The NFL backup quarterback job can be as important as any in sports. Why don’t more teams take it seriously in the drafting process?
Daily Cavalcade of Whimsy: Every NFL Team Needs To Draft A Quarterback
Sorry if this take sucks, it’s not my fault …
The other column has Tom Brady. This one doesn’t, so nothing else matters, but …
Baker Mayfield measured just over six feet tall and 216 pounds. 173 without the chip on his shoulder.
When it comes to the current crop of quarterback prospects, it’s a common part of every rumor or discussion coming from reporters around the Senior Bowl this week.
“I heard from a team that isn’t looking for a quarterback …,” or, “(insert NFL team here) really likes (insert quarterback here), but obviously they’re not drafting a quarterback in the first round.”
Getting NFL people to think critically without it working somewhere else first is about as likely as Deep State cracking the preseason top 25, but teams, scouts and general managers have to read what’s happening. They have to figure out the trend that’s at both the college and pro levels, and they have to realize how this is all working.
You might have a great quarterback (Jalen Hurts), and you might need a guy who’s better.
New England is the outlier – that’s a whole different animal that’s impossible to replicate. However, when it comes to the quarterback situation, you either need to hope and pray you luck into a future Hall of Famer, go all in on an amazing defense and just assume your quarterback play will be competent, or your No. 2 had better be awesome.
NFL, take a cue from what’s happening in the college ranks, specifically at Georgia.
The Bulldogs landed Jacob Eason, and the big question mark was whether or not he’d stick around to be the next Matthew Stafford after Mark Richt left for Miami and Kirby Smart took over.
Eason stayed, showed promise in his freshman year, and was welcomed to Dumpsville, Population: Him, once Jake Fromm signed on. And now Eason will probably be the starting quarterback for your 2019 Washington Huskies.
Fromm looks like a star. He’s cool, calm, and has a maturity beyond his years. There but for one botched defensive play, he might be National Championship QB Jake Fromm right now. However, Georgia just signed Justin Fields – who’s being called another Deshaun and has been referred to as a “once in a lifetime talent” – and now there’s a competition.
NFL, it’s really, really okay to have one above-average-to-great quarterback, and then try to get a better one.
Yes, Minnesota, Jacksonville, and Philadelphia all played in Championship Weekend with three of most replaceable quarterbacks in the NFL, but they also finished first, second, and fourth in total defense, respectively. The other team in the top four in total defense? Denver.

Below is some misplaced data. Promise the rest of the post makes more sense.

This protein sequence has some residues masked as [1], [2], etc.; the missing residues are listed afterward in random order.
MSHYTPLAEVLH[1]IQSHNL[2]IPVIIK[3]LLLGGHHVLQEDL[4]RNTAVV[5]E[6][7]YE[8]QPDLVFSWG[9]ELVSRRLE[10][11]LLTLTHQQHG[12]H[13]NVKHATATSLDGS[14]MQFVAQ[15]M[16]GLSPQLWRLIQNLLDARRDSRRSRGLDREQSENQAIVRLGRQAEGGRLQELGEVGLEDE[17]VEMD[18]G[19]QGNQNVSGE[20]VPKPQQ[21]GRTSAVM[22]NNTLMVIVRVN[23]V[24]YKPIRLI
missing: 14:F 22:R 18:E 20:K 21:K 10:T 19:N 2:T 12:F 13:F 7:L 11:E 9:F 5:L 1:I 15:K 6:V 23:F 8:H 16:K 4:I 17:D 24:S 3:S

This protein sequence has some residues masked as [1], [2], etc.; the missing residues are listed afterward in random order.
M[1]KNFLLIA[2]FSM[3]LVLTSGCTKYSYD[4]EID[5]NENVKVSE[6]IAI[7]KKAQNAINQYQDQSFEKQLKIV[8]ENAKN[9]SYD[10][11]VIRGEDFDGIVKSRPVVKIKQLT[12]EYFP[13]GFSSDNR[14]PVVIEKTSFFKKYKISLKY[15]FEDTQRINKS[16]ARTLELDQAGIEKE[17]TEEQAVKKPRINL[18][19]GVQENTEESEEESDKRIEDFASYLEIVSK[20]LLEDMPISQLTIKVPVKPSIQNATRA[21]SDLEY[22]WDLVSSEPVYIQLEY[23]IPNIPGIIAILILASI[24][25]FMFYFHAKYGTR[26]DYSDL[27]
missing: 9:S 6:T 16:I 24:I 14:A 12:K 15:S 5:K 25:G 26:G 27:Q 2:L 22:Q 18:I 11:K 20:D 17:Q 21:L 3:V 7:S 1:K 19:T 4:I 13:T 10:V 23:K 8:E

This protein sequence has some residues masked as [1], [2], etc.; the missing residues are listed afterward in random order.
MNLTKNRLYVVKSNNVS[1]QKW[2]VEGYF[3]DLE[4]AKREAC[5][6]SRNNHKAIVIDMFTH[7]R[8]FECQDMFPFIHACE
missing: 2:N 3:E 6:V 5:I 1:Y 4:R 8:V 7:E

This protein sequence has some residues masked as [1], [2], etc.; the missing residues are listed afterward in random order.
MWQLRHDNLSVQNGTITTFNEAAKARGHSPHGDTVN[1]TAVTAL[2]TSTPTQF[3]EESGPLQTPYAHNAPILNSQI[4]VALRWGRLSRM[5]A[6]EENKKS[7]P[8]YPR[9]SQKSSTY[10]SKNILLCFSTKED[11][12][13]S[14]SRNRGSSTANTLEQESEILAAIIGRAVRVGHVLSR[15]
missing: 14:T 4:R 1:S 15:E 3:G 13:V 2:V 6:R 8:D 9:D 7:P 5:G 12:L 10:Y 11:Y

Other than the Broncos, name the NFL teams this year that 1) had a truly sad quarterback situation that 2) wasn’t about starting a rookie and 3) wasn’t because of an injury problem.
Miami and Buffalo were close, Cincinnati is in the picture, San Francisco’s issues were fixed with Jimmy G, and let’s just chalk up the Giants’ situation to a slew of other issues and Tampa Bay’s clunker to Jameis being strange.
Even the Jets got decent quarterback play, at times, out of Josh McCown.
So, for all intents and purposes, two-to-five teams had really, really awful quarterback situations that didn’t involve a rookie or a major injury. However, that’s sort of the point here – which, I know, I’m taking way too long to get to. If your No. 1 guy gets hurt, you’re sunk.
If you’ve invested all your energy in a top-shelf young guy – like Jameis, and Tampa Bay threw for a ton of yards – and he’s not great, you’re screwed.
So, if you see a quarterback prospect as a possible franchise-maker and best player on the board, why not draft him with a chance at upgrading? After all, there’s nothing more valuable in the NFL than a quarterback on a rookie contract.
Look at Chicago. EVERYTHING hinges on Mitchell Trubisky being the next Aaron Rodgers, and if he’s not, the franchise is dead for the foreseeable future. Trubisky can’t get hurt, and he can’t be average – that’s a lot of eggs thrown into one basket.
Ask Indianapolis how that’s working out.
So if the best player on the board at the eight is a quarterback – at least in the eyes of General Manager Ryan Pace – why not go for it? If he’s right, Chicago has a high-end asset to trade, and at best, maybe Darnold, Rosen, Allen or Rudolph is actually better than Trubisky.
That goes for Indianapolis at the three, Tampa Bay at the seven, and San Francisco and Oakland at the nine/ten – in some order – too. There’s a reason they’re drafting when they are, so why not insure the most important position in sports?
“But all those teams have other needs.”
Yeah, of course, but even if you land a Pro Bowl starter, that doesn’t matter if-and-when the No. 1 quarterback isn’t great or gets hurt.
Always get better. Always improve the position. Always make sure your No. 2 is good enough to be your No. 1, if not better.
Or, just hope and pray you have Tom Brady and he plays until he’s 50.